Presentation on theme: "C-Store: Data Management in the Cloud Jianlin Feng School of Software SUN YAT-SEN UNIVERSITY Jun 5, 2009."— Presentation transcript:
C-Store: Data Management in the Cloud Jianlin Feng School of Software SUN YAT-SEN UNIVERSITY Jun 5, 2009
What is the Cloud? A definition from Wikipedia Cloud computing is a style of computing in which dynamically scalable and often virtualized resources are provided as a service over the Internet.scalablevirtualizedas a service Platform as a service (e.g, Amazon EC2) allows customers to rent computers (virtual machines) on which to run their own computer applications. Software as a service infrastructure as a service
Amazon EC2 (Elastic Compute Cloud) EC2 uses Xen virtualization.Xenvirtualization Each virtual machine, called an "instance", functions as a virtual private server in one of three sizes:virtual private server small, large or extra large. Amazon.com sizes instances based on "EC2 Compute Units" the equivalent CPU capacity of physical hardware. One EC2 Compute Unit equals 1.0-1.2 GHz 2007 Opteron or 2007 Xeon processor. OpteronXeon
Pricing Amazon charges customers in two primary ways: Hourly charge per virtual machine Data transfer charge Amazon advertising describes the pricing scheme as "you pay for resources you consume".
Advantage of Public Cloud Public clouds are hosted by large infrastructure companies such as Amazon, Google, Yahoo, Microsoft, Sun Can afford huge cloud. For many companies, especially for start-ups and medium-sized business), setting up a private cloud can be too expensive hardware cost Software cost Personnel cost for maintaining the system
Cloud Characteristics Computing power is elastic, but noly if workload is parallelizable. Computing power comes from shared-nothing architecture. Data is stored at an un-trusted host. A possible solution is encrypting data. Data is replicated, often across large geographic distance. To provide data availability and durability.
Transactional Data Management (OLTP) Typically does not use a shared-nothing architecture. OLTP systems are usually less than 1TB in size. It is hard to maintain ACID guarantees in the face of data replication over large geographic distances. Google’s Bigtable implements a replicated shared-nothing database, by weaking “A” from ACID. The H-Store project still remains in vision stage. There are big risks in storing transactional data on an un-trusted host. Transactional data include details at the lowest granularity.
First Conclusion Transactional data management applications are not well suited for deployment in the cloud.
Analytical Data Management (DW) Tend to be read-mostly (read-only), with occasional batch inserts. Shared-nothing architecture is a good match. The ever increasing amount of data is the primary driver for choosing shared-nothing. Large scans, multidimensional aggregations, and star schema joins for analytical workload are easy to parallelize on shared-nothing system. Infrequent writes eliminates the need for complex distributed locking and commit protocols.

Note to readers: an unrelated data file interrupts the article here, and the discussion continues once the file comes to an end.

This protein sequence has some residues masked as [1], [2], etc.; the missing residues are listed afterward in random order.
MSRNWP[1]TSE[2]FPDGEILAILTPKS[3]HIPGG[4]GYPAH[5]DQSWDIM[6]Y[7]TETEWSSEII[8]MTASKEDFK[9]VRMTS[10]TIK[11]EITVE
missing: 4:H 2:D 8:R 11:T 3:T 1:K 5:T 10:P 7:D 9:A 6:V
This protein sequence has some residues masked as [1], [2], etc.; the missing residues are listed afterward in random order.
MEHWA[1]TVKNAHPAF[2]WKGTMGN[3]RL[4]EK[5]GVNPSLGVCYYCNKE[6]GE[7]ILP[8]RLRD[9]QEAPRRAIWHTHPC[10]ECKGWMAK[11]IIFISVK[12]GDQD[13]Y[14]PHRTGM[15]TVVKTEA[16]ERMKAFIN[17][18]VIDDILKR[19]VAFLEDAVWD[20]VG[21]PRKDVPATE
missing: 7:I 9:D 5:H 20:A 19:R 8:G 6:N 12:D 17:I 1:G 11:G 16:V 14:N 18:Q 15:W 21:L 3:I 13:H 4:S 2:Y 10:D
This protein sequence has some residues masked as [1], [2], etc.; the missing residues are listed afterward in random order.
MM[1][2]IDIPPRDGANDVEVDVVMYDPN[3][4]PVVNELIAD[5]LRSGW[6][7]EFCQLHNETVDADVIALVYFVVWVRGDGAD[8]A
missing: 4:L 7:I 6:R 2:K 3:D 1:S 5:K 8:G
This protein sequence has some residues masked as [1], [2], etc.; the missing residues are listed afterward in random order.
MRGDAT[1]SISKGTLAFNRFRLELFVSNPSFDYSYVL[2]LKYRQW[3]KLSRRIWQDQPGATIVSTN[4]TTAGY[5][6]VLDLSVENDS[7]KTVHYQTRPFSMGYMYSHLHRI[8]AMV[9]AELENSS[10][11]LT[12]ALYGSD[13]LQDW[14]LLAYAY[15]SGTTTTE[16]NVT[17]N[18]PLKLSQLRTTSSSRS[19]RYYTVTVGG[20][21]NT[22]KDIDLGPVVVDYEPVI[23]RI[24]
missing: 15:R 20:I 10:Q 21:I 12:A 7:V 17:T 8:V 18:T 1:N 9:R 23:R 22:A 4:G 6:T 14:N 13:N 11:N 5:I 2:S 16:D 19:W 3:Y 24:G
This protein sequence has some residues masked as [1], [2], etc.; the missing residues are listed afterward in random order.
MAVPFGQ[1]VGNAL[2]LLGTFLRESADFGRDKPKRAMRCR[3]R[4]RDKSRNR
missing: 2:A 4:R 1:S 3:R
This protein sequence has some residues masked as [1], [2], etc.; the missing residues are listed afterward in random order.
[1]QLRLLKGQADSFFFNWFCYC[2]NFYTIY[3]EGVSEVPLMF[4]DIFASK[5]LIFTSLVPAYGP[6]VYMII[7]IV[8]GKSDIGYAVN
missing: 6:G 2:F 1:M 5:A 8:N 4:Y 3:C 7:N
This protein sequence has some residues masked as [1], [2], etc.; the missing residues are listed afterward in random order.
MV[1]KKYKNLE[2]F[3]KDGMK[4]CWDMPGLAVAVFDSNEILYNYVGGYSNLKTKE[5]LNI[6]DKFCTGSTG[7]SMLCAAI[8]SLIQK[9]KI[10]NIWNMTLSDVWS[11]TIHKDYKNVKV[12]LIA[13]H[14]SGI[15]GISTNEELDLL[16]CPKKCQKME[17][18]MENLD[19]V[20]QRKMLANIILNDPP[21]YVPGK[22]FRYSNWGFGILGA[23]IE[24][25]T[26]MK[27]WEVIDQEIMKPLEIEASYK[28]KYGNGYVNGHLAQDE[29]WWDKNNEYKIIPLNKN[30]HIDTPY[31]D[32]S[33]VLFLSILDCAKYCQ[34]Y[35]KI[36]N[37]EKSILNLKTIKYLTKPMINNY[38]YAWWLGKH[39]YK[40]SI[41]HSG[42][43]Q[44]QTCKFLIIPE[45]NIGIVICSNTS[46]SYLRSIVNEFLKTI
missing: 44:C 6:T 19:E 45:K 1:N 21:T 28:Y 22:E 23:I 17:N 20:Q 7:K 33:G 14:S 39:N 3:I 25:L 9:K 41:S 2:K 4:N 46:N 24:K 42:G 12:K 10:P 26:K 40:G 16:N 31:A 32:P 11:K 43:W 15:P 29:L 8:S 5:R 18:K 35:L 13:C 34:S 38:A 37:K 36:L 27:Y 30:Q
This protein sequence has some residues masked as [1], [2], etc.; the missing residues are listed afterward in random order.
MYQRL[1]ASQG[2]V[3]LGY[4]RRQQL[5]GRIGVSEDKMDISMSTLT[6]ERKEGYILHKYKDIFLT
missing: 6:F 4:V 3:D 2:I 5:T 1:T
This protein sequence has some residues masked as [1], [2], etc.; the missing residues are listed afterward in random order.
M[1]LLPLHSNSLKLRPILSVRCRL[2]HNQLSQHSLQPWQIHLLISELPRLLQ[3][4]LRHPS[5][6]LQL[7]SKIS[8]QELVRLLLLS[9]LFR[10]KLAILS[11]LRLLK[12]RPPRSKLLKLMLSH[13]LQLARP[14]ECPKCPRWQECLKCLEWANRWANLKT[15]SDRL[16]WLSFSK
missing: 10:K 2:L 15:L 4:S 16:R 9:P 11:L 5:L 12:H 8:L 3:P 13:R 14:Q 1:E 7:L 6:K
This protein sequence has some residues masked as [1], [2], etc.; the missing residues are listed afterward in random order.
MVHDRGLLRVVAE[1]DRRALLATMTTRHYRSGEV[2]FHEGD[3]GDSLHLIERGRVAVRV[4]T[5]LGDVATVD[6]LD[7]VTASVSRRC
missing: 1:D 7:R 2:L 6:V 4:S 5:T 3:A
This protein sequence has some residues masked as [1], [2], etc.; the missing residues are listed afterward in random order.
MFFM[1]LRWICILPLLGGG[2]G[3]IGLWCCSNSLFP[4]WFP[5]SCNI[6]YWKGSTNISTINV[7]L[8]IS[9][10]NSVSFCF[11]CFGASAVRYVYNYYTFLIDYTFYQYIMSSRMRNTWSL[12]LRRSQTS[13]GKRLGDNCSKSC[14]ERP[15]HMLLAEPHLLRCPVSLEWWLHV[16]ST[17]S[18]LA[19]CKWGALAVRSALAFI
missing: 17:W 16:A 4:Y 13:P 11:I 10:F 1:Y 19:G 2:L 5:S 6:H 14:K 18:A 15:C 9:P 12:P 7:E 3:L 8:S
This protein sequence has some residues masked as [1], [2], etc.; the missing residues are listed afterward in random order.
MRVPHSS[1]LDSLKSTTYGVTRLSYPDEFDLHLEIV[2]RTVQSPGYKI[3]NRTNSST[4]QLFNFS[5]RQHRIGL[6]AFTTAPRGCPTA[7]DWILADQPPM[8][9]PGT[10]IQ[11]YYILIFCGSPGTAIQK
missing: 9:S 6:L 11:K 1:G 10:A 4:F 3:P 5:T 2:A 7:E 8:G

Analytical Data Management (DW): continued ACID guarantees are typically not needed. Snapshot isolation is usually enough. Particularly sensitive data can often be left out of the analysis. Less granular versions of the data are usually used for analysis.
Second Conclusion Analytical Data Management applications are well-suited for deployment in the cloud.
Vertica (C-Store) for the Cloud
Cloud DBMS Wish List Efficiency Fault Tolerance If a query must restart each time a node fails, then long, complex queries are difficult to complete. Ability to run in a heterogeneous environment. Should prevent the slowest node from making a disproportionate affect on total query performance. Ability to operate on encrypted data. Ability to interface with business intelligence products.
MapReduce vs. Parallel DBMS (1) Efficiency MapReduce is good for brute-force scan over unstructured data such as text documents. Parallel DBMS is good for selective access of structured data. Fault Tolerance MapReduce takes it as a high priority. Most parallel DBMS restart a query upon a faiure. Ability to run in a heterogeneous environment. MapReduce does well. Parallel DBMS are generally designed to run in a homogeneous environment.
MapReduce vs. Parallel DBMS (2) Ability to operate on encrypted data. Neither has the native ability to operate on encrypted data. Ability to interface with business intelligence products. MapReduce is not intended for interfacing with BI products. Parallel DBMS supports BI products well.
A Call for A Hybrid Solution Bring together ideas from MapReduce and Parallel DBMS. The hybrid solution should combine Fault tolerance, heterogeneous cluster, and ease of use out-of-the-box capabilities of MapReduce With the efficiency, performance, and tool plugability of shared-nothing parallel DBMS.
References 1. Abadi, Daniel J. Data Management in the Cloud: Limitations and Opportunities. In IEEE Data Engineering Bulletin, 2009.Data Management in the Cloud: Limitations and Opportunities. 2. Vertica Company. Getting Started with Vertica Analytic Database for the Cloud. 2009.